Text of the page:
Photo Credit: Olivier Fitoussi; Sraya Diamant / Flash90
Transport Minister Merav Michaeli (R) and MK Simcha Rotman.

MK Simcha Rothman (Religious Zionism) tweeted on Monday: “If Merav Michaeli allows anyone who wants to, to operate buses or public transport for a fee, I will fully support it.”


MK Rothman was responding to Transport Minister Merav Michaeli’s announcement on Monday of an amendment to the transportation regulations, the purpose of which is to allow private entities, local municipalities, and associations to operate paid public transportation services on Shabbat and holidays.

Minister Michaeli’s amendment stipulates that any entity, for-profit or non-profit, can apply to the Transport Ministry and obtain a permit to operate shuttle buses or minibusses for a fee. And since these vehicles would not be defined as “public transportation” and would not receive a government subsidy, they would also be able to operate on Shabbat—after receiving the Ministry’s blessing.

As Calcalist put it on Monday, “It is difficult to overstate the significance of the move, which would lead to the opening of the shuttle market to any entity that’s interested in entering and would meet the ministry’s standards.”

Among other things, the move would allow municipalities to charge for public transportation services on Shabbat, which to date is illegal. Moreover, business or social entities would be able to operate paid transportation on Shabbat, even if municipalities are not interested.

Enter MK Simcha Rothman’s tweet, which continued: “When leftists support a policy of privatization and free competition, I am with them. Of course, if she chooses to do this *only* on Shabbat, it would be a step towards the destruction of the State of Israel as a Jewish state and the reflection of a crooked set of values.”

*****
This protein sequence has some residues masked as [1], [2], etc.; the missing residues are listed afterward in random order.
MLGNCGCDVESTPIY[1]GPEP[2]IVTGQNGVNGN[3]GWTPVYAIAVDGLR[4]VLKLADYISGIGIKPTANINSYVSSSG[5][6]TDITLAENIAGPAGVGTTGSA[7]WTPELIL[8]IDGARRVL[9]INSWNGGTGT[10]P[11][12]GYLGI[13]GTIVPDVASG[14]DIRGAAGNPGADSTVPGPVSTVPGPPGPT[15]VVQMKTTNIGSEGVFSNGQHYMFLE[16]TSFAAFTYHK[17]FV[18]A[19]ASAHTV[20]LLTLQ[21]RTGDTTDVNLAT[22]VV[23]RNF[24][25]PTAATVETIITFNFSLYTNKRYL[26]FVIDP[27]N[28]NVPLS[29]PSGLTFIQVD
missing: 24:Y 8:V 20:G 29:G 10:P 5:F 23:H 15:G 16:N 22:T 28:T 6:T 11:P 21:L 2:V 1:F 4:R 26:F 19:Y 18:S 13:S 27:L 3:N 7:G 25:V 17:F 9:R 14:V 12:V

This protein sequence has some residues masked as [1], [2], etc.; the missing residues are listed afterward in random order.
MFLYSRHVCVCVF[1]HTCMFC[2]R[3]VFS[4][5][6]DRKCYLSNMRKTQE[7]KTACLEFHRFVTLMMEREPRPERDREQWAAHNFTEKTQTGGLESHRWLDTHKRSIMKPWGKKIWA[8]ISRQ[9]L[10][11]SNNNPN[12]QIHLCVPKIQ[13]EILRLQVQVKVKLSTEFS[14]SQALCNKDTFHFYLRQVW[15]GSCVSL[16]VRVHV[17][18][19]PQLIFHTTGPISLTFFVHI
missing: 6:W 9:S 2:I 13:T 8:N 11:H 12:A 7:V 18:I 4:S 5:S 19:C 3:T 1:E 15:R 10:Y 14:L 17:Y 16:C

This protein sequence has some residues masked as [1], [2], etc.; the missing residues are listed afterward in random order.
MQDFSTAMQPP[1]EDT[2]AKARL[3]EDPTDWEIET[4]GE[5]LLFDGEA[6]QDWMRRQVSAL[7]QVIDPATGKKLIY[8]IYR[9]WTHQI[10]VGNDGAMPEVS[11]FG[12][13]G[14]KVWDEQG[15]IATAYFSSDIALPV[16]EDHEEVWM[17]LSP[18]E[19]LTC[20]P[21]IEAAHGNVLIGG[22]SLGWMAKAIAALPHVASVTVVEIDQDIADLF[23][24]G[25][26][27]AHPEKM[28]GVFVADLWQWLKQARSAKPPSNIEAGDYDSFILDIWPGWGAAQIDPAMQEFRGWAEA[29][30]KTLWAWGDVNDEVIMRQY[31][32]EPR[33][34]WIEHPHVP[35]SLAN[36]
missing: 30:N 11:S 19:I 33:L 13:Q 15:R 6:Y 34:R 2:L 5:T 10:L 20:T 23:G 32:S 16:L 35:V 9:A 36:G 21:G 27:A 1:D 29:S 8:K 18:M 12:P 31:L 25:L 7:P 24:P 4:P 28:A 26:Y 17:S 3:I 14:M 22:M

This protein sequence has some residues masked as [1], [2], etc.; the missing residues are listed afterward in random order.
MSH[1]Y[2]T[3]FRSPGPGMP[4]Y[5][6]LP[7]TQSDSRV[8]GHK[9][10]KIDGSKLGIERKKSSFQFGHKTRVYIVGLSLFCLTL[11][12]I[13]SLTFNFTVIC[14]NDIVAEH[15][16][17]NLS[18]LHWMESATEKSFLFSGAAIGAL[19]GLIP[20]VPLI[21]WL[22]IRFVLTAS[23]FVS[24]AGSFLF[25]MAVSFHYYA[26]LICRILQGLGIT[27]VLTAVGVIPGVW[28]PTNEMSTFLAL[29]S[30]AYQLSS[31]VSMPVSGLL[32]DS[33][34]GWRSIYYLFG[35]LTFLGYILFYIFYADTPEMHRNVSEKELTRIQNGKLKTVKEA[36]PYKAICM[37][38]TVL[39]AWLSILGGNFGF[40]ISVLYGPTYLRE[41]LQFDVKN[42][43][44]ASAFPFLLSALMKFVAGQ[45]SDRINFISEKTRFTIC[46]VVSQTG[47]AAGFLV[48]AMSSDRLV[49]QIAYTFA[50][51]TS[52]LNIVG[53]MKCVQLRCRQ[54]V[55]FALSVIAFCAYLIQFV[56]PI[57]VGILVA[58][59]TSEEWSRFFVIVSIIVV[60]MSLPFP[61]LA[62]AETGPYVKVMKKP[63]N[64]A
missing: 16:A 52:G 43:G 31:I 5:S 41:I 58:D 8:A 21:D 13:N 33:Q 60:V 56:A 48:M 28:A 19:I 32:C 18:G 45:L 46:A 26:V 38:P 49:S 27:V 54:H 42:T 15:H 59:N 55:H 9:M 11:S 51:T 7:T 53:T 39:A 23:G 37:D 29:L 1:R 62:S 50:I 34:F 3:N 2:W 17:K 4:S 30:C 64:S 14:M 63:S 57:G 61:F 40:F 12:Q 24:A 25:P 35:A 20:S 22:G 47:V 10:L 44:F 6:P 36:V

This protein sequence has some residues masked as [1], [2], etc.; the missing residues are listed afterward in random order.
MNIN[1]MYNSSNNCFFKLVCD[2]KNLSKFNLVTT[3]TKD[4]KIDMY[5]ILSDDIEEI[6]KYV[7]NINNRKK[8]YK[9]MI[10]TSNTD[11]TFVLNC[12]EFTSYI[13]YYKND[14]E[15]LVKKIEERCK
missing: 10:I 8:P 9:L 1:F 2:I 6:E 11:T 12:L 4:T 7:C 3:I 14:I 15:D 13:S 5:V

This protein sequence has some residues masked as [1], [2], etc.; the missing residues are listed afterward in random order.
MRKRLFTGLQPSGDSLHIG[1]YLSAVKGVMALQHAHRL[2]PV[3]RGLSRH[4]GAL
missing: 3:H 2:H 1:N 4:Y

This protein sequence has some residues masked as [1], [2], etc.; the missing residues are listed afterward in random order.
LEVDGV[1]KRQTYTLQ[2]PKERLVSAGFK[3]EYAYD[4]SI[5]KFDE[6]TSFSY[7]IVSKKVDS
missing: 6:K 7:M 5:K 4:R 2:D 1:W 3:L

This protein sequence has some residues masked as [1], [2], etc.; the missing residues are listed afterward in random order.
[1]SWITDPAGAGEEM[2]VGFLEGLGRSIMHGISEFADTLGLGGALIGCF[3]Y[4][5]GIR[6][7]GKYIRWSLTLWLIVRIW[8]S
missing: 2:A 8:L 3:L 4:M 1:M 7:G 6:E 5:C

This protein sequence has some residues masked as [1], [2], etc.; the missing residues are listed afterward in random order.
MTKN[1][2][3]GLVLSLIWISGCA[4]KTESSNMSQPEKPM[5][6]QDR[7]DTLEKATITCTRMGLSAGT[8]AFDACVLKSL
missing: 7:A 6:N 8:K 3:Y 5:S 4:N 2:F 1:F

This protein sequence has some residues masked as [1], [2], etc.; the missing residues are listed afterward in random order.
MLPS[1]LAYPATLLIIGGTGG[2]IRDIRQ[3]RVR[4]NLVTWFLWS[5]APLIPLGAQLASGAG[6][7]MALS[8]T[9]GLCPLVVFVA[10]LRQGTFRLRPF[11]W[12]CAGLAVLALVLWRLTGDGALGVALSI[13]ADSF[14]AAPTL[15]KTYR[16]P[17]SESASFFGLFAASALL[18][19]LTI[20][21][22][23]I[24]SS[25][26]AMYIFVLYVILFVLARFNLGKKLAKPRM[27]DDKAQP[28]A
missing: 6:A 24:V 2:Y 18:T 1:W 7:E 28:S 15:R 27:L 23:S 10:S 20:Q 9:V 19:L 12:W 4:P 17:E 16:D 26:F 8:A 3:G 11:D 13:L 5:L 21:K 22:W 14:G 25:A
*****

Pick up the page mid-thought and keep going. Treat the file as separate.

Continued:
Not to worry, Michaeli’s amendment to the traffic regulations does not mention the matter of Shabbat at all, although ministry officials have told Calcalist that the amendment allows public transportation at any given time.

The Transport Ministry argues that the amendment would help congestion on the roads and increase the rate of use of public transportation in the mix of motorized travel. According to the ministry, road congestion in Israel constitutes significant damage to the Israeli economy, which is reflected in the loss of GNP estimated at NIS 40 billion ($12.65 billion) each year due to loss of working and leisure hours, as well as more road accidents and more air pollution. Left unregulated, the ministry expects the annual GNP loss due to road congestion to reach NIS 70 billion ($22.1 billion) in 2030.

Mk Simcha Rothman told The Jewish Press that his entire purpose in declaring his support for Minister Michaeli’s amendment was based on his right-wing economic world view that prefers private enterprise over government-run or subsidized programs. Indeed, the headline in the Kipa article that drew my attention to the story in the first place (שרת התחבורה מקדמת תחבורה ציבורית פרטית בשבת, שמחה רוטמן תמך) loosely translated as: “The Transport Minister promotes privately run public transportation on Shabbat, Simcha Rothman supported,” was deeply unfair, presenting the Religious Zionist MK as a Shabbat transgressor, God forbid.

However, MK Rothman told us that he trusts the public to read all three lines of his tweet, including the one about the dire need to preserve Jewish values, so for now he’s not planning to sue Kipa for libel. He also noted that once the amendment is submitted to the Knesset’s approval, he and his faction would consult their rabbis regarding the tradeoff between access to private transportation year-round and the price of increasing public transportation in Israel’s cities on Shabbat and Jewish holidays.

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